Ketamine is a powerful drug with a number of medical applications. While it is sometimes taken recreationally for its sedative and hallucinatory properties, it has also been used as a surgical anesthetic, particularly during the Vietnam War. It can also provide pain relief, and is even being used in the treatment of severe depression. Now, recent research shows that the drug may also be useful for treating alcohol addiction by disrupting positive memories associated with drinking in patients.
Drug addiction is a serious illness, and while alcohol is a legal drug, the effects of alcoholism are devastating, causing psychological and physical problems and leading in some cases to death. Alcohol is also a notoriously difficult drug to quit, as the drug causes physical dependency as well as withdrawal symptoms upon cessation. As such, there exists significant interest in exploring pharmacological aids that can help with alcoholism, and ketamine has emerged as an unlikely candidate.
The theory for how ketamine can help with alcoholism has to do with the role memory plays in perpetuating addiction. One of the most difficult things for people who are looking to free themselves from drug addiction to navigate is the numerous positive memories they have built up in association with the drug over time, and how these memories inform their decision making. Ketamine is well-known for causing memory loss, and this is the effect that doctors hope will soon be widespread in treating alcoholism.
The research in question involved the use of anesthetic ketamine to deliberately dismantle positive associations people had with alcohol. In the study, heavy drinkers who used ketamine under the direction of the researchers “reduced their alcohol consumption for at least 9 months,” a promising development for the long-term treatment of alcoholism. While ketamine is not a drug that is fully understood, scientists have determined that the drug blocks NMDA receptors in the brain, which are instrumental in allowing the brain to form and restabilize memories.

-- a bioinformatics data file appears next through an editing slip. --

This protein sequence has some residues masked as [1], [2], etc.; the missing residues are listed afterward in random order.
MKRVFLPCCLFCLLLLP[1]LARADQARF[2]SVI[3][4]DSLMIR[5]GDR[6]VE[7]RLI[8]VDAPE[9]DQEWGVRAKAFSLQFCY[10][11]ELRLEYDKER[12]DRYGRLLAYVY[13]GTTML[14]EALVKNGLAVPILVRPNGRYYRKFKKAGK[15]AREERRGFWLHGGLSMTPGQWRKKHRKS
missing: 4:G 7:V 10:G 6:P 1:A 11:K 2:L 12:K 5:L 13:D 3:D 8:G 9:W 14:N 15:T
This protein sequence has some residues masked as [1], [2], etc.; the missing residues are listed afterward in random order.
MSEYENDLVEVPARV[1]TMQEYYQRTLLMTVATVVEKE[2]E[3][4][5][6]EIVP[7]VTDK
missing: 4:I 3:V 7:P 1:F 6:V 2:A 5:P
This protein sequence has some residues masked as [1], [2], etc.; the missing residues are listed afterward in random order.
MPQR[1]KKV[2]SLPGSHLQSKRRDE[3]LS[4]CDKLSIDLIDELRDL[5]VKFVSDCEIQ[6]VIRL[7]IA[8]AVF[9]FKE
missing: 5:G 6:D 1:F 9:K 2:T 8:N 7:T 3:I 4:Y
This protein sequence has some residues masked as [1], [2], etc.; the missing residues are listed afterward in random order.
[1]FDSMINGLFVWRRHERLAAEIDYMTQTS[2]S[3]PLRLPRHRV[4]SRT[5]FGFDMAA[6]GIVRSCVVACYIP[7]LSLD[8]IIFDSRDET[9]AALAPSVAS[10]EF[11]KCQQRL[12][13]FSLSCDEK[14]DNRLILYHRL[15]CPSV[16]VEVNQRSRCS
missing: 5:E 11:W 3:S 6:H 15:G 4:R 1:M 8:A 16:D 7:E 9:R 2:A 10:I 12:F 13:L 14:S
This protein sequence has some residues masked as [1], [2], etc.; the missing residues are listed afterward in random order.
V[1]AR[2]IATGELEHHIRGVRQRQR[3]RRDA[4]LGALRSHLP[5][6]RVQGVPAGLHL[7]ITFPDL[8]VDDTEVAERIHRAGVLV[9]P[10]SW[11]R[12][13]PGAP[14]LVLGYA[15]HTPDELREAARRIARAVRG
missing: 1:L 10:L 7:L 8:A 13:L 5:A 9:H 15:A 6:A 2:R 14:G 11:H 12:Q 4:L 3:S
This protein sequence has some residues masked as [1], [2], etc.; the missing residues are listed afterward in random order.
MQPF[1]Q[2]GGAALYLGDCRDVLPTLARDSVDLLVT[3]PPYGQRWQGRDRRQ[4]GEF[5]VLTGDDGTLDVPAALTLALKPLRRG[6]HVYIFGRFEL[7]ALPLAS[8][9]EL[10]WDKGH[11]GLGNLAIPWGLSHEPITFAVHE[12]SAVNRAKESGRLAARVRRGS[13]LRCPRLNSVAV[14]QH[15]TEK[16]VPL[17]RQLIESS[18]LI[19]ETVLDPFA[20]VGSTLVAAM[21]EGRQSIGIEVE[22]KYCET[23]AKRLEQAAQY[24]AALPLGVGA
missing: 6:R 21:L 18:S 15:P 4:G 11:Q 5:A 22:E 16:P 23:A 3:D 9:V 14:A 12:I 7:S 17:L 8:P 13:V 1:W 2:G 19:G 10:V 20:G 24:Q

In the study, the treatment was targeted to only disrupt positive memories associated with alcohol use. Volunteers were initially presented with images of alcoholic beverages and then prompted to drink a beer. On their next visit, these volunteers were shown the images again, but instead of drinking alcohol received a high dose of intravenous ketamine. The researchers wanted to surprise the volunteers in order to allow the brain to re-write some of the memories associated with alcohol, using ketamine to break the brain’s association between alcohol and rewarding feelings. This group of volunteers was tested against a control group, who received a placebo instead of ketamine, and a third group who were shown pictures of orange juice instead of beer.
After ten days, the group who were shown images of beer and then given ketamine reported a significant decrease in their urge to drink a beer, while the other two groups showed little change. In the following days and months, all three groups reduced their drinking, but the first group showed the most significant reduction in alcohol consumption. After nine months, they had cut their weekly beer intake approximately in half, while the control groups saw a reduction of 35%.
While the results are impressive, the subject needs more research to determine whether the effects can be replicated and exactly how ketamine works in the brain to change memories. The study did not involve brain imaging data, and as such, scientists don’t know exactly what happened to the volunteers’ memories. Also, as ketamine is not completely understood, it’s not clear if there are other effects of the drug that affect alcohol consumption. However, given these promising early results and the relatively good safety record of ketamine use, this recent study provides a good foundation for further research.